Like "Ridge Racer," Sega’s "Super Monkey Ball" is no stranger to system launches. The franchise saw its console debut during the launch of the Nintendo Gamecube, and later accompanied the frenzied opening of the iTunes App Store. Built on the foundation of the classic marble board game "Labyrinth," "Super Monkey Ball" (SMB 3D) finds AiAi and his menacing monkey friends tilting various mazes in order to roll to the goal, and snatch up every last possible banana on the way. It’s a simple, effective formula, and now it’s being augmented with the allure of 3-D and motion control on Nintendo’s 3DS handheld.
In SMB 3D, your driving concern is devouring bananas and reaching the level goal as quickly as possible. To accomplish this, you use the 3DS motion sensors or the circle pad to tilt each level back and forth, side to side, propelling your ball-bound monkey to its next adventure. In addition to rolling your way to the goal, different surfaces in the maze will trip you up, slow you down and generally attempt to stop you in your tracks. It all requires precise control, quick reflexes and carefully calculated movement.
When SMB appeared on the iPhone, the device’s built-in gyroscope seemed a perfect fit for the puzzle-like, tilt-based action. Sadly, it was too finicky and sensitive, and required an uncomfortable playing position. The good news is that the motion sensing capabilities of the 3DS are far superior, and Sega’s developers seemed to have mastered them this time around. Unfortunately, the 3DS has a "sweet spot" for viewing games in 3-D, and the act of moving the portable around to control the action results in constantly broken 3-D viewing. It works perfectly for standard 2D, but that brings us to perhaps the strongest selling point of SMB 3D.
Simply put, I can never return to playing this franchise in two dimensions. Sega’s implementation of 3D is more than a gimmick; it’s a necessary enhancement that not only adds subtle depth to the colorful worlds, but also improves your game, not to mention that days later, the 3D effect still feels and looks fascinating. Even with the unit’s 3D slider barely on, distances to perilous cliffs and blind drops become easier to estimate, saving lost lives and trimming precious seconds from your course time. The sense of speed is also enhanced, making long downhill runs exhilarating. That being said, I experienced a slight case of motion sickness after about 20 minutes of continuous playtime. In a warped way, it’s a testament to Sega’s developers! If this happens to you, get outside and inhale some fresh air.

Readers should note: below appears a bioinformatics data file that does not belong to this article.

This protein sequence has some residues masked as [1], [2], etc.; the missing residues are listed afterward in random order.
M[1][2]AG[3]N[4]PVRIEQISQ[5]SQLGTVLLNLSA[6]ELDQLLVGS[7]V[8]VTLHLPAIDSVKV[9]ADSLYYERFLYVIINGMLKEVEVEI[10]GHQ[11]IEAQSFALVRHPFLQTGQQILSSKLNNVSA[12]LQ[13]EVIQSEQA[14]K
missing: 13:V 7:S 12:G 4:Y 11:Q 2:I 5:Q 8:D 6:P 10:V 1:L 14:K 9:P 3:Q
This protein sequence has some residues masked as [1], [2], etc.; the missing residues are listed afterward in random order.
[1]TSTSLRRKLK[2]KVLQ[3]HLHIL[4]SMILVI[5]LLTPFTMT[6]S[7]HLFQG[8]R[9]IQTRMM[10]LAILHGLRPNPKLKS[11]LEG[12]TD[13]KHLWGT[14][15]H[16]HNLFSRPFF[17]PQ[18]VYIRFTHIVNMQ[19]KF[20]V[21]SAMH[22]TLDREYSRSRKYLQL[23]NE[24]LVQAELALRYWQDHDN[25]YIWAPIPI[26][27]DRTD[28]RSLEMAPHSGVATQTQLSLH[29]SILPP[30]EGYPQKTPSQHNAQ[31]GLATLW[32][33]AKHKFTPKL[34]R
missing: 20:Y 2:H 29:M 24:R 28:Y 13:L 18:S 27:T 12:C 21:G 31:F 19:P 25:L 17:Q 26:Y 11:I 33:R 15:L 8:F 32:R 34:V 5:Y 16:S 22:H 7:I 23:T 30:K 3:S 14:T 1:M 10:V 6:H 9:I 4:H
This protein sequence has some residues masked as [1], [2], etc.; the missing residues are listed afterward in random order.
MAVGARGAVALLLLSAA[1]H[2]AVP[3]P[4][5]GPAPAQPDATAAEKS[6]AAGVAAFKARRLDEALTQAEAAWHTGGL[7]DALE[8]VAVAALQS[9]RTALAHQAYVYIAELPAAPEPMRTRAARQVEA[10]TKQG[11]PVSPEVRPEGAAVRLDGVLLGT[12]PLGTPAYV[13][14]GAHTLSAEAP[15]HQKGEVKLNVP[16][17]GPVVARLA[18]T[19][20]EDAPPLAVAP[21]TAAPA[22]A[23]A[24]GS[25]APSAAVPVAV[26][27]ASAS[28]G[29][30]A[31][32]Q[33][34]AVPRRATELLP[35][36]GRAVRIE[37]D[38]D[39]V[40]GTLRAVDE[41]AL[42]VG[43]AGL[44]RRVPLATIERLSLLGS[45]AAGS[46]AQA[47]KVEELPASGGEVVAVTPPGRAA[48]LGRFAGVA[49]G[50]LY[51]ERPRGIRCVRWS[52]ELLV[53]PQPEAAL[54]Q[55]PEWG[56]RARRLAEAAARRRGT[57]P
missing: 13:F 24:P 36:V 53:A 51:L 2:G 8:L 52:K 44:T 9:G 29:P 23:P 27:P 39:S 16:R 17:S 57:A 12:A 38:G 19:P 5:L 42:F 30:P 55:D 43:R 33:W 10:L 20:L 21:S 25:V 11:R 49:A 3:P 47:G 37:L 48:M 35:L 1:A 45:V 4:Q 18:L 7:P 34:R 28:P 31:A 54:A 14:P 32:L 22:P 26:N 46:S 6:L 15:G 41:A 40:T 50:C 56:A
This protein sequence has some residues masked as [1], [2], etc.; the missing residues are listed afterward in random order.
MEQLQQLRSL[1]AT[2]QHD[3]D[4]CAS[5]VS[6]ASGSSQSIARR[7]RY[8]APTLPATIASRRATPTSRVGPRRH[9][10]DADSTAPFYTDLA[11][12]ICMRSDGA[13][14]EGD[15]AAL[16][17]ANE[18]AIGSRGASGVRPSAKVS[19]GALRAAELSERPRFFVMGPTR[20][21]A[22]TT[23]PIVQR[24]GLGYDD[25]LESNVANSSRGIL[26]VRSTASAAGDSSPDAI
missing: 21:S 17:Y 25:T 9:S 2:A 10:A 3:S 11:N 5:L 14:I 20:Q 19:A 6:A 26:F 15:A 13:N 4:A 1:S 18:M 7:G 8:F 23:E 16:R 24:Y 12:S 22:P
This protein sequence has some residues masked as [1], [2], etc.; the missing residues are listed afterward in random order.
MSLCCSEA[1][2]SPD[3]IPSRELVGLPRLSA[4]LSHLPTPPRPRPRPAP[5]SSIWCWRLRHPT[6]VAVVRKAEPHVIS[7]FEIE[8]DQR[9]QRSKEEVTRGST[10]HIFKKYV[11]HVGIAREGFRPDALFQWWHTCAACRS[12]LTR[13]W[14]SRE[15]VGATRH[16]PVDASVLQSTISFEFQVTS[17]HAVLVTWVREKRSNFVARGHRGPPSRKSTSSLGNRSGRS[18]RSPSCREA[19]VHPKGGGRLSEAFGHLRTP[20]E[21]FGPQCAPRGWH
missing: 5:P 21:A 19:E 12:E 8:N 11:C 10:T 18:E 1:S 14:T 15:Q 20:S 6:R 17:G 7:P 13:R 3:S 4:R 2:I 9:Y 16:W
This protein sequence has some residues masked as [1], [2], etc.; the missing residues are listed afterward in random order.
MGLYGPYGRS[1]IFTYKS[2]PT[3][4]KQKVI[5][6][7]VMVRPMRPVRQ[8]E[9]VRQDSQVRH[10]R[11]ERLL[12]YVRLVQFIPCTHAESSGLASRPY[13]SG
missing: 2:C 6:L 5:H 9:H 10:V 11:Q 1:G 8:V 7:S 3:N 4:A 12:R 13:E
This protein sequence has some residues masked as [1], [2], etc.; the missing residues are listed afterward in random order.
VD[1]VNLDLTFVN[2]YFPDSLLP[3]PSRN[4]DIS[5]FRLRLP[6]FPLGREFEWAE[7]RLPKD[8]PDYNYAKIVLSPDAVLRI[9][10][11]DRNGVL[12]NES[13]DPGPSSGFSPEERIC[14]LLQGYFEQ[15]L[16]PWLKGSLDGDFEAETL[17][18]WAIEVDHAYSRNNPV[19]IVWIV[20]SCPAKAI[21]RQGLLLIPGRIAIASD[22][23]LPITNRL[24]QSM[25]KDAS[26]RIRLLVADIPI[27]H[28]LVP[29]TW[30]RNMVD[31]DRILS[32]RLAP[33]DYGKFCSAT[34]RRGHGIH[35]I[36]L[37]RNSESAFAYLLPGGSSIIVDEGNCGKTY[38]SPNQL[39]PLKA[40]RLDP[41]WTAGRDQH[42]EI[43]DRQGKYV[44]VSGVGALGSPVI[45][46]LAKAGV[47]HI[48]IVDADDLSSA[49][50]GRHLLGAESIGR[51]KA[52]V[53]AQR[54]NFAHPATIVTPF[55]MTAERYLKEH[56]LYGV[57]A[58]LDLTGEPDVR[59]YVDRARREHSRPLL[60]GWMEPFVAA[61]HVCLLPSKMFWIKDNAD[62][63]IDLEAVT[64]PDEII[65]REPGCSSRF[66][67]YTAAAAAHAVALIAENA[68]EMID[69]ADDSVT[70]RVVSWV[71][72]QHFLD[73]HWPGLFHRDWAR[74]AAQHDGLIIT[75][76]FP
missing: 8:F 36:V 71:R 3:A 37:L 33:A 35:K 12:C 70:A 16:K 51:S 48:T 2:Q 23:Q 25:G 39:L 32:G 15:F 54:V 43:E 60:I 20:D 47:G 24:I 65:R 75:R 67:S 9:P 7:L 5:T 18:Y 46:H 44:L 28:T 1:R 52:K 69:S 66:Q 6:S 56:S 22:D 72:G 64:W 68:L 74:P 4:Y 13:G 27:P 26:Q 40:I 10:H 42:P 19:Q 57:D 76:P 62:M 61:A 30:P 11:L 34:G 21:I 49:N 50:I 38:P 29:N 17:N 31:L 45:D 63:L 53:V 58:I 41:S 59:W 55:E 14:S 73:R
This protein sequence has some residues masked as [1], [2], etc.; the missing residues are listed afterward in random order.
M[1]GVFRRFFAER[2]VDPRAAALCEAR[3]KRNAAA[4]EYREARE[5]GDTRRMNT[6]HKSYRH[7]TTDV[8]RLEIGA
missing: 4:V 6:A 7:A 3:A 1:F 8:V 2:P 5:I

The 3DS launch lineup has a mixture of meaty games, and also games that are light on content and longevity. "Super Monkey Ball 3D" falls somewhere in the middle of this spectrum. It packs in seven themed worlds, each brimming with original music and injected with tons of personality. From the actual mazes to the background visuals, creativity abounds. But each world contains only 10 levels, and when you consider that each level takes, at most, 60 seconds to complete, a skeptic could argue that there is a sum total of 70 minutes of gameplay.
The game does include two extra modes a bit too robust to be considered mini-games, but too shallow to be considered compelling. "Monkey Race" feels a bit like "Mario Kart Lite" and offers 16 different vehicles and a handful of tracks to compete on. Similar to other kart racers, a variety of weapons can be procured mid-race and unleashed on your opponents. It’s fairly well executed, but it just doesn’t feel like Monkey Ball. I came here for the maze-negotiating puzzle platforming, not for tacked on kart racing. If it suits you, though, and you don’t own Mario Kart, there’s plenty to enjoy. The other mode, "Monkey Fight," is a bit shallower and finds you squaring off in fist fights to see who can obtain the most bananas. It’s the most throwaway mode on the cartridge and is only fun in spurts against a buddy using the game’s local WiFi multiplayer.
Speaking of online, it’s a shame that this and many other launch titles aren’t showcasing the robust online functionality of the 3DS. There are no online matches here, not even leader boards which is something a game really needs.
Compared to most other "Super Monkey Ball" releases, the 3DS version feels sparse. What’s here, however, is nonetheless exciting and the main Monkey Ball mode is addictive and makes you want to replay it a lot. The subtle depth that the 3D adds is magical, and the challenges within at least promise to have you endlessly competing with yourself.
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*Author’s Note: Sega provided us with a retail review copy.